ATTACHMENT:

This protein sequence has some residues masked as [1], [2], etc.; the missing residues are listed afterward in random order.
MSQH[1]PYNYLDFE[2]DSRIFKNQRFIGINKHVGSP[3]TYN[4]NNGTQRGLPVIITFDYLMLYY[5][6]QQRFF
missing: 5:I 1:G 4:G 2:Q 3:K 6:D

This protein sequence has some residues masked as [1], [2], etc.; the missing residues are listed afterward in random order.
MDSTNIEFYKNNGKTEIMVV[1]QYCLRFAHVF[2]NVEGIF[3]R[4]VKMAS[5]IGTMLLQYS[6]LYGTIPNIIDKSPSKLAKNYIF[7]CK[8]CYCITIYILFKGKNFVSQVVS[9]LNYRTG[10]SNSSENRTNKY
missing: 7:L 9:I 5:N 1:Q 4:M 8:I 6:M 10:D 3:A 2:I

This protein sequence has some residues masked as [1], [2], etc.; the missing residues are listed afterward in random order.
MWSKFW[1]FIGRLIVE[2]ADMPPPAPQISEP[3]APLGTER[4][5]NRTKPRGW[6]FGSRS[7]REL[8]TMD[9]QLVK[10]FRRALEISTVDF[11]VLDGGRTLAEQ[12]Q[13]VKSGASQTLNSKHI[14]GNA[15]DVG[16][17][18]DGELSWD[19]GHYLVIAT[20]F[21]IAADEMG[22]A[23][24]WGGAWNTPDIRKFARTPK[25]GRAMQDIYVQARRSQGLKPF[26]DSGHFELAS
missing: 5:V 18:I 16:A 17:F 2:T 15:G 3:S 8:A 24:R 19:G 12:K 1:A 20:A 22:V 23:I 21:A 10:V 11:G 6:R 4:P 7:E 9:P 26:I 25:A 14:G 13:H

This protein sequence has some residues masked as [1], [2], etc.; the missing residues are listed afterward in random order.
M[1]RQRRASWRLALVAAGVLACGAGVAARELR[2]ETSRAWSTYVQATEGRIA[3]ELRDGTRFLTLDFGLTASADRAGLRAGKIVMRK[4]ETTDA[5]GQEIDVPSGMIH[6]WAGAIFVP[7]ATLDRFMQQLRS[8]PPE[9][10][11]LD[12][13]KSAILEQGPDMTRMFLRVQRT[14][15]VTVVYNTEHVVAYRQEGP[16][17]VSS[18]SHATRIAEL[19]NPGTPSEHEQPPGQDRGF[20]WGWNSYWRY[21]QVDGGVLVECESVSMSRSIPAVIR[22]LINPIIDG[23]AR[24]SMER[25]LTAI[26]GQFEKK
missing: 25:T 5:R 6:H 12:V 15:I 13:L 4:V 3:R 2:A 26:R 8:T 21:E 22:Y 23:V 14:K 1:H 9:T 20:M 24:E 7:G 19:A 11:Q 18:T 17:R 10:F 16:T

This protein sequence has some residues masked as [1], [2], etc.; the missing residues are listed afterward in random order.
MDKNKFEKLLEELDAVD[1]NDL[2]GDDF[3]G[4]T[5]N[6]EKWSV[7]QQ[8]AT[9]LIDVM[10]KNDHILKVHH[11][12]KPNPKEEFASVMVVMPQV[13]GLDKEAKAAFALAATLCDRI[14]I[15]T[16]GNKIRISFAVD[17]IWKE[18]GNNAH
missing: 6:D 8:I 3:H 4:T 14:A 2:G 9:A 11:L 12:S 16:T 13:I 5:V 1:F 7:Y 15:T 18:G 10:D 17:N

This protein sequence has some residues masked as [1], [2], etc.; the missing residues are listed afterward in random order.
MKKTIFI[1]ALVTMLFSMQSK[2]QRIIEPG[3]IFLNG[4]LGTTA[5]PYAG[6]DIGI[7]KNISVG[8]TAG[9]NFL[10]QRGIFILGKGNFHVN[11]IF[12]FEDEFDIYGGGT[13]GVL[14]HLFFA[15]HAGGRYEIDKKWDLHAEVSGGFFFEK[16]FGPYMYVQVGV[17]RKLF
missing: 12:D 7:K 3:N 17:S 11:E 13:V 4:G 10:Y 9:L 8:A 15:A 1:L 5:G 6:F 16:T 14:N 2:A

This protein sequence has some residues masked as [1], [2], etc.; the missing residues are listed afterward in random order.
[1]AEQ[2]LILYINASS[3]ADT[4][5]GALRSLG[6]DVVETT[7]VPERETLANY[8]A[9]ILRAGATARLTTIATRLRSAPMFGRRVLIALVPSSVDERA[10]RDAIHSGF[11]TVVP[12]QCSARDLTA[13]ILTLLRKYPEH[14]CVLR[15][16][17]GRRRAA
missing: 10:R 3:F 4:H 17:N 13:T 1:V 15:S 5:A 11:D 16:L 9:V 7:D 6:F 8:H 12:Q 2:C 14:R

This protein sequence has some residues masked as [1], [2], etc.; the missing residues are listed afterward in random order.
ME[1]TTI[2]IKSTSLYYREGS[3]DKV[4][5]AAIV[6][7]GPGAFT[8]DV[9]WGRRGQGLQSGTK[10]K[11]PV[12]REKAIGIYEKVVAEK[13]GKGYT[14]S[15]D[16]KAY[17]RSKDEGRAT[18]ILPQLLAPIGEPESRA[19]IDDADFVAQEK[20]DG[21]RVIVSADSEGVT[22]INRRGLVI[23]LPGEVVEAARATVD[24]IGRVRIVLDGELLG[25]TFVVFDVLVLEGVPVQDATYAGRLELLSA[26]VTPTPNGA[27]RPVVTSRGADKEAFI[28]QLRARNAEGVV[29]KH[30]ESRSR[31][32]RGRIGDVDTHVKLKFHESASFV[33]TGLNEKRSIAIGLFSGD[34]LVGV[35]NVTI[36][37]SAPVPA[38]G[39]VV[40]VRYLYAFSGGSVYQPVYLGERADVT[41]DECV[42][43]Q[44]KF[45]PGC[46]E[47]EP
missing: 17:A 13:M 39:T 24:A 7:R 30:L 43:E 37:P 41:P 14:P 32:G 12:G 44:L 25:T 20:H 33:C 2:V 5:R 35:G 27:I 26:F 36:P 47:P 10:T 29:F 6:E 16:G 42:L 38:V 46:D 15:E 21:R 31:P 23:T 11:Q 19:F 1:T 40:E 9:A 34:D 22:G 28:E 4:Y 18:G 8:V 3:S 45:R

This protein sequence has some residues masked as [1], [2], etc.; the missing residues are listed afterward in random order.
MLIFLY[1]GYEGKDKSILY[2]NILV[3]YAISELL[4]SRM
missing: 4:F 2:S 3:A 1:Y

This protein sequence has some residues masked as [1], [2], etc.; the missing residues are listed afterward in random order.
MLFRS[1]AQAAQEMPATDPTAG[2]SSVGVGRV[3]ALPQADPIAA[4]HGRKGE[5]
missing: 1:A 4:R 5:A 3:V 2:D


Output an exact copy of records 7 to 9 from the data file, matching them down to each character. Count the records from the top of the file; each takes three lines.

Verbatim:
This protein sequence has some residues masked as [1], [2], etc.; the missing residues are listed afterward in random order.
[1]AEQ[2]LILYINASS[3]ADT[4][5]GALRSLG[6]DVVETT[7]VPERETLANY[8]A[9]ILRAGATARLTTIATRLRSAPMFGRRVLIALVPSSVDERA[10]RDAIHSGF[11]TVVP[12]QCSARDLTA[13]ILTLLRKYPEH[14]CVLR[15][16][17]GRRRAA
missing: 10:R 3:F 4:H 17:N 13:T 1:V 15:S 5:A 11:D 16:L 9:V 7:D 6:F 8:H 12:Q 2:C 14:R

This protein sequence has some residues masked as [1], [2], etc.; the missing residues are listed afterward in random order.
ME[1]TTI[2]IKSTSLYYREGS[3]DKV[4][5]AAIV[6][7]GPGAFT[8]DV[9]WGRRGQGLQSGTK[10]K[11]PV[12]REKAIGIYEKVVAEK[13]GKGYT[14]S[15]D[16]KAY[17]RSKDEGRAT[18]ILPQLLAPIGEPESRA[19]IDDADFVAQEK[20]DG[21]RVIVSADSEGVT[22]INRRGLVI[23]LPGEVVEAARATVD[24]IGRVRIVLDGELLG[25]TFVVFDVLVLEGVPVQDATYAGRLELLSA[26]VTPTPNGA[27]RPVVTSRGADKEAFI[28]QLRARNAEGVV[29]KH[30]ESRSR[31][32]RGRIGDVDTHVKLKFHESASFV[33]TGLNEKRSIAIGLFSGD[34]LVGV[35]NVTI[36][37]SAPVPA[38]G[39]VV[40]VRYLYAFSGGSVYQPVYLGERADVT[41]DECV[42][43]Q[44]KF[45]PGC[46]E[47]EP
missing: 17:A 13:M 39:T 24:A 7:R 30:L 43:E 37:P 41:P 14:P 32:G 12:G 44:L 25:T 20:H 33:C 2:V 5:R 35:G 27:I 26:F 36:P 47:P 10:T 29:F 6:E 16:G 42:L 38:V 46:D 15:E 21:R 31:P 23:T 11:Q 19:F 1:T 40:E 9:A 34:D 22:G 28:E 4:Y 18:G 8:V 3:S 45:R

This protein sequence has some residues masked as [1], [2], etc.; the missing residues are listed afterward in random order.
MLIFLY[1]GYEGKDKSILY[2]NILV[3]YAISELL[4]SRM
missing: 4:F 2:S 3:A 1:Y